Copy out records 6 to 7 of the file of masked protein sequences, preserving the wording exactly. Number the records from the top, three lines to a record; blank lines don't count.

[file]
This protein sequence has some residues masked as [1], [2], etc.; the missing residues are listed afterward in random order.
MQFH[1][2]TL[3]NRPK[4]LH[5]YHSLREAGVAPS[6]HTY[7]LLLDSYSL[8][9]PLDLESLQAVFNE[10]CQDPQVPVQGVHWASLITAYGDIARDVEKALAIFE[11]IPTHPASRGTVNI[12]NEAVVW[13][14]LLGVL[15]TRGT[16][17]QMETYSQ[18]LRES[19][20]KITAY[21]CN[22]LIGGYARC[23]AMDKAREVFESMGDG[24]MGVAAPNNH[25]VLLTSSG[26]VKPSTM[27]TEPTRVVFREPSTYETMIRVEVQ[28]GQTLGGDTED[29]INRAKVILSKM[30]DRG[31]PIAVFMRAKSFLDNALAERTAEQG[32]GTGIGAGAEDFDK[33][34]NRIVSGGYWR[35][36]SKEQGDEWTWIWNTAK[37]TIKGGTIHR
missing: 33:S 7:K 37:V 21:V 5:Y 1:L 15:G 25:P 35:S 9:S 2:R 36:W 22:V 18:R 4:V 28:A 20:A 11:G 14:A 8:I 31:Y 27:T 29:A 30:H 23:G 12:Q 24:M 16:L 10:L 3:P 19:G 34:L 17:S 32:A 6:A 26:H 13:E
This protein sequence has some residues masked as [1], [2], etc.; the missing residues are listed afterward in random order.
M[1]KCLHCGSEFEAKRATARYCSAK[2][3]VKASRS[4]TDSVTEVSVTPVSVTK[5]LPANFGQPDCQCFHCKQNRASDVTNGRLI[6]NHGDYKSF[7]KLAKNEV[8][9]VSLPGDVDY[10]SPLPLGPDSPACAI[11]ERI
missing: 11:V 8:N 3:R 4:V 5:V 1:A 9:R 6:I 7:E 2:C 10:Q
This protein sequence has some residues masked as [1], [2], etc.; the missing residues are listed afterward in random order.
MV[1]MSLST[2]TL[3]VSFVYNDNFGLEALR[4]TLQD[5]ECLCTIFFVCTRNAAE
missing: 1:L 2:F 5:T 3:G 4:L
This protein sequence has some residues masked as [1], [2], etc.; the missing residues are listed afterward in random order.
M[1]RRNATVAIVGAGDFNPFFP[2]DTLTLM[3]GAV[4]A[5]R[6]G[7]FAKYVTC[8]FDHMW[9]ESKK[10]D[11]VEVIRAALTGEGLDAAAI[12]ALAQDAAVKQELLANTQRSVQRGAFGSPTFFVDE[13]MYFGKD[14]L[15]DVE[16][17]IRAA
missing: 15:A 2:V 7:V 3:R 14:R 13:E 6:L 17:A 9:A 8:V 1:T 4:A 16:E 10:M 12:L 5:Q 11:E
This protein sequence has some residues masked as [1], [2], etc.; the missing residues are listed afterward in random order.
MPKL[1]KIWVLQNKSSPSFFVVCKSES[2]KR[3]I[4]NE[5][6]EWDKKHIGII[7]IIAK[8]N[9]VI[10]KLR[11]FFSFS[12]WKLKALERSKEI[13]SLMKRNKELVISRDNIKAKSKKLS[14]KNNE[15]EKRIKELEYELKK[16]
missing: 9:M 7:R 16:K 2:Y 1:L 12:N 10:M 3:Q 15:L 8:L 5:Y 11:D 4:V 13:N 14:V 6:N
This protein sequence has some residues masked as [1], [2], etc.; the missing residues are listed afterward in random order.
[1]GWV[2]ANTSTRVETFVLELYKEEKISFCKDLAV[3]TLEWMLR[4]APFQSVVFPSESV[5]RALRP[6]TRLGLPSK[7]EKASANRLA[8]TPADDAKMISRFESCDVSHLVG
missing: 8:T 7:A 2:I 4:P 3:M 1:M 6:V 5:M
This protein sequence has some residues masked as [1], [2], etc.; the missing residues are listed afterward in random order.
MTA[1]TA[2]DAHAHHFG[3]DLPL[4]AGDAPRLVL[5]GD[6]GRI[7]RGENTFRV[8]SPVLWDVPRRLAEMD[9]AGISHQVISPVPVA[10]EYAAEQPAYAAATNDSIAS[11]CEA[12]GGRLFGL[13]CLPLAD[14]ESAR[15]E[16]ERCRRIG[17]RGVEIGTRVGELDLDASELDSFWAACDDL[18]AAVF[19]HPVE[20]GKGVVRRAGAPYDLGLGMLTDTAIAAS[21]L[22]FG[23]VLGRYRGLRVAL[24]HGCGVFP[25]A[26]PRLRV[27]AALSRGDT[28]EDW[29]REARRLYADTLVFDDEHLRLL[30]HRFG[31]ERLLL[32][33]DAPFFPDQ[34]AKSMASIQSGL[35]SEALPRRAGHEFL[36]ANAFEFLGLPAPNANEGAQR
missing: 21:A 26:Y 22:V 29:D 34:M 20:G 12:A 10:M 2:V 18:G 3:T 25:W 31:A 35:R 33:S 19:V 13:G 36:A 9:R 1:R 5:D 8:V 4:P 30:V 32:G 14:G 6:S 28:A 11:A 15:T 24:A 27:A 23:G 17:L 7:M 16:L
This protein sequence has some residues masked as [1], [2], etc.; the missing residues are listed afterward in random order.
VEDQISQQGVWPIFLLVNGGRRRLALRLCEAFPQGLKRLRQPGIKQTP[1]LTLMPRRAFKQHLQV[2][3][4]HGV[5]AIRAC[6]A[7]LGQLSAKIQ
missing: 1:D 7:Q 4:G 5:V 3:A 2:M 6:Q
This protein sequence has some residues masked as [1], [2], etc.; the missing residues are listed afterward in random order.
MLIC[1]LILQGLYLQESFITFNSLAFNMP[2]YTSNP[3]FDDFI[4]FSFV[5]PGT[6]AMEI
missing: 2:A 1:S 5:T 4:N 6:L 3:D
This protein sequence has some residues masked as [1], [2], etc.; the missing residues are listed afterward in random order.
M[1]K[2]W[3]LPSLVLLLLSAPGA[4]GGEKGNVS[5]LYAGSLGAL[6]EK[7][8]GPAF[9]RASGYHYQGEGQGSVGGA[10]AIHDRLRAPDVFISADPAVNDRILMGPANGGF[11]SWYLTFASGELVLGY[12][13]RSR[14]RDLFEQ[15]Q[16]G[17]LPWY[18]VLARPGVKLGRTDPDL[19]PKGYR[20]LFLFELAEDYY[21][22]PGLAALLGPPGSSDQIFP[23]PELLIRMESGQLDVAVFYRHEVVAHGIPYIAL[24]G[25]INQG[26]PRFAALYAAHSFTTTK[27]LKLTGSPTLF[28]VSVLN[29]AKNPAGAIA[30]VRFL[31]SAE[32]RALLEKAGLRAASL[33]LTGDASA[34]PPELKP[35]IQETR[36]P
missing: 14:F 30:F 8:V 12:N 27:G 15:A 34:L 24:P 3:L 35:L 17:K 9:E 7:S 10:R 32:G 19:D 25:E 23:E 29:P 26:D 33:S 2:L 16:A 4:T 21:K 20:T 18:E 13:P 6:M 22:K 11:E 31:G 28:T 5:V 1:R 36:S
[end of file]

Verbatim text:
This protein sequence has some residues masked as [1], [2], etc.; the missing residues are listed afterward in random order.
[1]GWV[2]ANTSTRVETFVLELYKEEKISFCKDLAV[3]TLEWMLR[4]APFQSVVFPSESV[5]RALRP[6]TRLGLPSK[7]EKASANRLA[8]TPADDAKMISRFESCDVSHLVG
missing: 8:T 7:A 2:I 4:P 3:M 1:M 6:V 5:M
This protein sequence has some residues masked as [1], [2], etc.; the missing residues are listed afterward in random order.
MTA[1]TA[2]DAHAHHFG[3]DLPL[4]AGDAPRLVL[5]GD[6]GRI[7]RGENTFRV[8]SPVLWDVPRRLAEMD[9]AGISHQVISPVPVA[10]EYAAEQPAYAAATNDSIAS[11]CEA[12]GGRLFGL[13]CLPLAD[14]ESAR[15]E[16]ERCRRIG[17]RGVEIGTRVGELDLDASELDSFWAACDDL[18]AAVF[19]HPVE[20]GKGVVRRAGAPYDLGLGMLTDTAIAAS[21]L[22]FG[23]VLGRYRGLRVAL[24]HGCGVFP[25]A[26]PRLRV[27]AALSRGDT[28]EDW[29]REARRLYADTLVFDDEHLRLL[30]HRFG[31]ERLLL[32][33]DAPFFPDQ[34]AKSMASIQSGL[35]SEALPRRAGHEFL[36]ANAFEFLGLPAPNANEGAQR
missing: 21:A 26:Y 22:V 29:D 34:M 20:G 12:A 10:M 2:V 18:G 3:T 25:W 31:A 35:R 33:S 19:V 13:G 36:A 9:R 1:R 5:D 8:V 4:P 30:V 32:G 14:G 6:S 28:A 11:A 15:T 24:A 27:A 23:G 17:L 7:M 16:L